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View Full Version : Instant gratification vs. Delay and Cost: Technikardan vs. Arca Swiss



Acheron Photography
11-May-2009, 23:46
Like a number of other posters here over the years, I'm debating the Technikardan 45S vs. Arca Swiss problem. The difference is a Linhof has been offered to me second hand in reasonable condition, while I can't find the Arca Swiss I want (F-metric Orbix) except new from Robert White - and that is really a lot of money. Can more experienced members advise me: is it worth simply getting something reasonably cheap now to learn on and then deciding whether it is worth spending more money on the Arca Swiss, or should I wait until I can find the exact camera I want for money I can afford? Thank you.

Archphoto
12-May-2009, 02:34
My questions to you: why the Acra and not the Linhof: why not a Sinar ?
What makes you want the Acra over the Linhof ?

I have been into LF for the past 30 years, most of it with the Sinar P2 8x10 and 4x5.
Widen your options and see what camera comes along, but at least get started.
Once you started photographing on LF you will be adicted for the rest of your life.

Lenses are important too.
With LF you don't buy new ones for each camera: you just swap lens boards.

Good luck,
Peter

Acheron Photography
12-May-2009, 03:14
My questions to you: why the Acra and not the Linhof: why not a Sinar ?
What makes you want the Acra over the Linhof ?

The Linhof seems to be a pain to fold; the Arca seems to be a bit more rigid. Also the Arca comes in 5x7 which gives me an aspect ratio I really like. As I want maximum sharpness, geared adjustments are a must.

(And yes, I do actually know that you swap lenses - I might not own an LF camera but I have shot them a reasonable amount...)

jb7
12-May-2009, 03:21
It sounds to me like you're thinking aloud...

You might be waiting a while for a 5x7 F-metric orbix to show up though,
so it might be good to have other options...

Bob Salomon
12-May-2009, 03:25
The Linhof seems to be a pain to fold; the Arca seems to be a bit more rigid. Also the Arca comes in 5x7 which gives me an aspect ratio I really like. As I want maximum sharpness, geared adjustments are a must.

(And yes, I do actually know that you swap lenses - I might not own an LF camera but I have shot them a reasonable amount...)

Have you actually ever folded one by following the very simple instructions yourself?

Phil Hudson
12-May-2009, 03:49
In the UK you may find that the choice of 5x7 film options (and holders) will lessen the appeal of that format.

The two cameras that you are comparing have such big differences that there's no comparison in my view. They are both the best, but optimised for different things. Like other posters here, I'd say don't overlook the many other cameras that will also suit your needs.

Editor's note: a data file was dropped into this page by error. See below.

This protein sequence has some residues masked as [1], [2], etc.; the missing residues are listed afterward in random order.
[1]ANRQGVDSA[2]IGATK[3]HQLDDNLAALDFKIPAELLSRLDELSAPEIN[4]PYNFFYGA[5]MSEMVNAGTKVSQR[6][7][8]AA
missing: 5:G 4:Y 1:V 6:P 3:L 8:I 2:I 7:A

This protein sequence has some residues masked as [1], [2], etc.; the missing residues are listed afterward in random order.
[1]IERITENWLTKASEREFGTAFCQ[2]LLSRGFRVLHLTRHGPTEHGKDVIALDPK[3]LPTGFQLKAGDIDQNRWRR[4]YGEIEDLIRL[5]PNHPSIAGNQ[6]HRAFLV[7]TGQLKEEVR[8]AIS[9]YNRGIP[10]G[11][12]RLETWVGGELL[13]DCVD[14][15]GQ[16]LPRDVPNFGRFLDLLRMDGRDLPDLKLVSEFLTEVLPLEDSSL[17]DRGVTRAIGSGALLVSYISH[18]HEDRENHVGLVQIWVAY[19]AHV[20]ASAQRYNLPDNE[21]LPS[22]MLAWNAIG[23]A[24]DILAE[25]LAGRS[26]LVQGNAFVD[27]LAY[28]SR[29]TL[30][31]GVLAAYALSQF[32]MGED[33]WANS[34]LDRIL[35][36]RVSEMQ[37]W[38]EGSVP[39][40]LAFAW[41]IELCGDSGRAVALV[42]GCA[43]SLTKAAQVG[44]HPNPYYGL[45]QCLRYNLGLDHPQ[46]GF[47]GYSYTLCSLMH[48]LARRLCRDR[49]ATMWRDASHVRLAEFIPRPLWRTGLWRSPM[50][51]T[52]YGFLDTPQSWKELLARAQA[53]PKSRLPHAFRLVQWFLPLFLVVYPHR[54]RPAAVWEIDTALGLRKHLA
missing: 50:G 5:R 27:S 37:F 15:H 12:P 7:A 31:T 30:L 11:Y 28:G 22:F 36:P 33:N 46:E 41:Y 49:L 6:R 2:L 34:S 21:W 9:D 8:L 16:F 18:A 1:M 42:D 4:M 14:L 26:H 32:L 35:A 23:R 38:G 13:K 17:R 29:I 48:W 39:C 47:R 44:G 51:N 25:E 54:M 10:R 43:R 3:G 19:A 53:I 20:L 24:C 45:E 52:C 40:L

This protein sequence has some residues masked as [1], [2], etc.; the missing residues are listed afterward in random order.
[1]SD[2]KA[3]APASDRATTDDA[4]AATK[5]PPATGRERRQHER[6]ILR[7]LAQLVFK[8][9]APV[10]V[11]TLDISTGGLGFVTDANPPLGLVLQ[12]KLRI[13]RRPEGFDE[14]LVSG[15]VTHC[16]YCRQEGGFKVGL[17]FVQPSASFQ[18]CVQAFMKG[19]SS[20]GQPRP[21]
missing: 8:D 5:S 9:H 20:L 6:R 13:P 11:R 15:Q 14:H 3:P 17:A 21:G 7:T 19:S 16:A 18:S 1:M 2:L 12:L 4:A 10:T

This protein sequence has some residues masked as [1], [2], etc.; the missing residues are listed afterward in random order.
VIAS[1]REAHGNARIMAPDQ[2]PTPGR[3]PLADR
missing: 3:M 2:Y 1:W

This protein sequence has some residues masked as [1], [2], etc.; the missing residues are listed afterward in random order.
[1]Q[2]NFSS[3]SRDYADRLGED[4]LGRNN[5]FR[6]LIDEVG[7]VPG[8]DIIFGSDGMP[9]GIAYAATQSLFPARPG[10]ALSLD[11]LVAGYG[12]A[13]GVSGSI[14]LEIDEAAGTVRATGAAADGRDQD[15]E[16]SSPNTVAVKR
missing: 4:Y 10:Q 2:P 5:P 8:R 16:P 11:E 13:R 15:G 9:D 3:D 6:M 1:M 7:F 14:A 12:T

gari beet
12-May-2009, 03:49
I have a TK45 and don't find it an issue to fold at all, takes a litlle getting used to of course as with all new things. About half a dozen folds did the trick for me...

It is quite heavy so if you want to pack it along way that may be an issue, I shoot landscape and so hike alot with it and am searching for a lightweight alternative for the mountains, I am happy to lug it around a fair distance on the flat however.
It has all the movement you could want, will work with really wide lenses and extends to 500mm easily. It packs well too, fits in my Lowepro phototrekker with 4 lenses, meter, grads etc no problem.

so, apart form being a little overweight for hiking(which in fairness it wasn't strictly designed for) it is pretty much the ideal all rounder.

Hope that helps.

Gari

Ed Richards
12-May-2009, 04:12
I would get something really cheap to start with - once you start shooting and using the camera, you will get a better idea of what is important to you. As many will testify, the odds are good that your first camera will not be the one you want to stay with, and if money is an issue, starting with a really expensive camera can make it hard to move on. Mount all your lenses on Linhof technika boards and use an adapter for each camera, or you will spend a fortune on boards each time you switch. Plus they pack better than larger boards.

Archphoto
12-May-2009, 04:57
@Gari: ever thought about a Chamonix or Shen Hao as a second camera ?

What Ed says makes a lot of sense: if you start with a Sinar F you can grow into a P2 and still be using all the parts from the F.
The Sinar goes from 4x5 upto 8x10 so the potential for growth is there.

Worth thinking about !

Peter

Acheron Photography
12-May-2009, 05:44
@Gari: ever thought about a Chamonix or Shen Hao as a second camera ?

What Ed says makes a lot of sense: if you start with a Sinar F you can grow into a P2 and still be using all the parts from the F.